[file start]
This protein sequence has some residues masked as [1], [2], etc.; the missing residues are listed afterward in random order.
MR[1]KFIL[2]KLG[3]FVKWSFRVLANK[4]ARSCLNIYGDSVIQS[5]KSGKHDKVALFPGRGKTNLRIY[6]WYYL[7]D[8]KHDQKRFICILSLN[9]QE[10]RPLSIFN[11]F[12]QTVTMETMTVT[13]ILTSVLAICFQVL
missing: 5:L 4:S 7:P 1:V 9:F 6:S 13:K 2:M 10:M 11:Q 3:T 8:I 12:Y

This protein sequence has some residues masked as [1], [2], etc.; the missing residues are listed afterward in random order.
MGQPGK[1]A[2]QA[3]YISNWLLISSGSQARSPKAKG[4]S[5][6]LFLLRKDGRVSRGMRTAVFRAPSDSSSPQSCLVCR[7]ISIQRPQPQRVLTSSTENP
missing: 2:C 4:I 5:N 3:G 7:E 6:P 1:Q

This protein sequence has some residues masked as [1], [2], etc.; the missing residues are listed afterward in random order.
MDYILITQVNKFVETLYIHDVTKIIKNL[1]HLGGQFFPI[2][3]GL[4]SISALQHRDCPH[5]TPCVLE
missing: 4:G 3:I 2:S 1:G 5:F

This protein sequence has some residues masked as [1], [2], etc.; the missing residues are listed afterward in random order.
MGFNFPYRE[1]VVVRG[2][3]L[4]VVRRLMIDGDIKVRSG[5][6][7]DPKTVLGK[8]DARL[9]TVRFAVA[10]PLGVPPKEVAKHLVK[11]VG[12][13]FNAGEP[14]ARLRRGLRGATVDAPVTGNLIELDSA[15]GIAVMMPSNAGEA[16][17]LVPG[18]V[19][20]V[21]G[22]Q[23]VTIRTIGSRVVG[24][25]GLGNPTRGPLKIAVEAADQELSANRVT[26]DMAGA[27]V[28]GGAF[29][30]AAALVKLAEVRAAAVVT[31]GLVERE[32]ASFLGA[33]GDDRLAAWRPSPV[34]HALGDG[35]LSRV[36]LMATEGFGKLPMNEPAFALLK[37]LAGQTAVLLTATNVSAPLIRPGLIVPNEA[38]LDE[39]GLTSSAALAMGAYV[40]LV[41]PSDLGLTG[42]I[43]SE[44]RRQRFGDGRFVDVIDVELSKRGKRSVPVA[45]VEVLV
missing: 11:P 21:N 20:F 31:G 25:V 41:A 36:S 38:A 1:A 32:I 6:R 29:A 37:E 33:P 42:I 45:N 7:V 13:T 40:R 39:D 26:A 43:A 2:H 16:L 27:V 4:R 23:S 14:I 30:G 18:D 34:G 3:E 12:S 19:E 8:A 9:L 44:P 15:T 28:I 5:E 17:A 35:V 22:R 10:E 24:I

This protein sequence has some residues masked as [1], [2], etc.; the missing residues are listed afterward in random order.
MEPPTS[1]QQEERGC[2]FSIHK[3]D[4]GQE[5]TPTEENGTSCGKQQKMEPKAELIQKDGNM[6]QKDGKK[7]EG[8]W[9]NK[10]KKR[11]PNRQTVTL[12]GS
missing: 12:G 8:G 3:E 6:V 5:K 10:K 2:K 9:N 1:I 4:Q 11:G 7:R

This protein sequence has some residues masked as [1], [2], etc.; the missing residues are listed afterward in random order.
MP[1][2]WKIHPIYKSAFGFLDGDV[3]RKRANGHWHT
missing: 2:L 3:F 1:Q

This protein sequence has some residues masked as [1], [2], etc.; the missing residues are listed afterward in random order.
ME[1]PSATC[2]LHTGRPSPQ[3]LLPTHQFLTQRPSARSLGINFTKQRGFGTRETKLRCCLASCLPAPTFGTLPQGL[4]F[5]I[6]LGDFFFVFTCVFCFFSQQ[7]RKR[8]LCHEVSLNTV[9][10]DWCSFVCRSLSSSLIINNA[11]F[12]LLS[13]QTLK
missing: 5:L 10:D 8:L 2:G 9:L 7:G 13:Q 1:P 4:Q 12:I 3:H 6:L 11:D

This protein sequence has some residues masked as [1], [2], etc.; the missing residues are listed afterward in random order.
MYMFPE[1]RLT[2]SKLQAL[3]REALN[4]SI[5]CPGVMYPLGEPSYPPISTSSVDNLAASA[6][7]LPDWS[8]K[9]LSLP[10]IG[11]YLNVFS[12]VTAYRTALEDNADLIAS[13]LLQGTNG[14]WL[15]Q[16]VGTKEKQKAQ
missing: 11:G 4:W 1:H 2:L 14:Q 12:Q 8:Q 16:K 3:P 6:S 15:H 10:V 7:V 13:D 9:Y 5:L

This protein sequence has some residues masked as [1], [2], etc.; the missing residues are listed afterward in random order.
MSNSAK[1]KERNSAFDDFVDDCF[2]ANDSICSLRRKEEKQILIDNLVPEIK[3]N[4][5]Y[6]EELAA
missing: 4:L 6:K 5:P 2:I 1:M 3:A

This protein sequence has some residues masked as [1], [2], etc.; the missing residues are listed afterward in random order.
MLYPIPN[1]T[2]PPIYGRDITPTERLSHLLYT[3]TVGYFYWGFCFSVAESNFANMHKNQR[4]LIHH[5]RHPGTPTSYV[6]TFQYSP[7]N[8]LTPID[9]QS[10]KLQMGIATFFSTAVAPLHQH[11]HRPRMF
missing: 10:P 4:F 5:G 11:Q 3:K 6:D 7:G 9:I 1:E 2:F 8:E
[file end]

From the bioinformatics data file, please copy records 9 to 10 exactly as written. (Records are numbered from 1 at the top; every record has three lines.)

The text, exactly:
This protein sequence has some residues masked as [1], [2], etc.; the missing residues are listed afterward in random order.
MSNSAK[1]KERNSAFDDFVDDCF[2]ANDSICSLRRKEEKQILIDNLVPEIK[3]N[4][5]Y[6]EELAA
missing: 4:L 6:K 5:P 2:I 1:M 3:A

This protein sequence has some residues masked as [1], [2], etc.; the missing residues are listed afterward in random order.
MLYPIPN[1]T[2]PPIYGRDITPTERLSHLLYT[3]TVGYFYWGFCFSVAESNFANMHKNQR[4]LIHH[5]RHPGTPTSYV[6]TFQYSP[7]N[8]LTPID[9]QS[10]KLQMGIATFFSTAVAPLHQH[11]HRPRMF
missing: 10:P 4:F 5:G 11:Q 3:K 6:D 7:G 9:I 1:E 2:F 8:E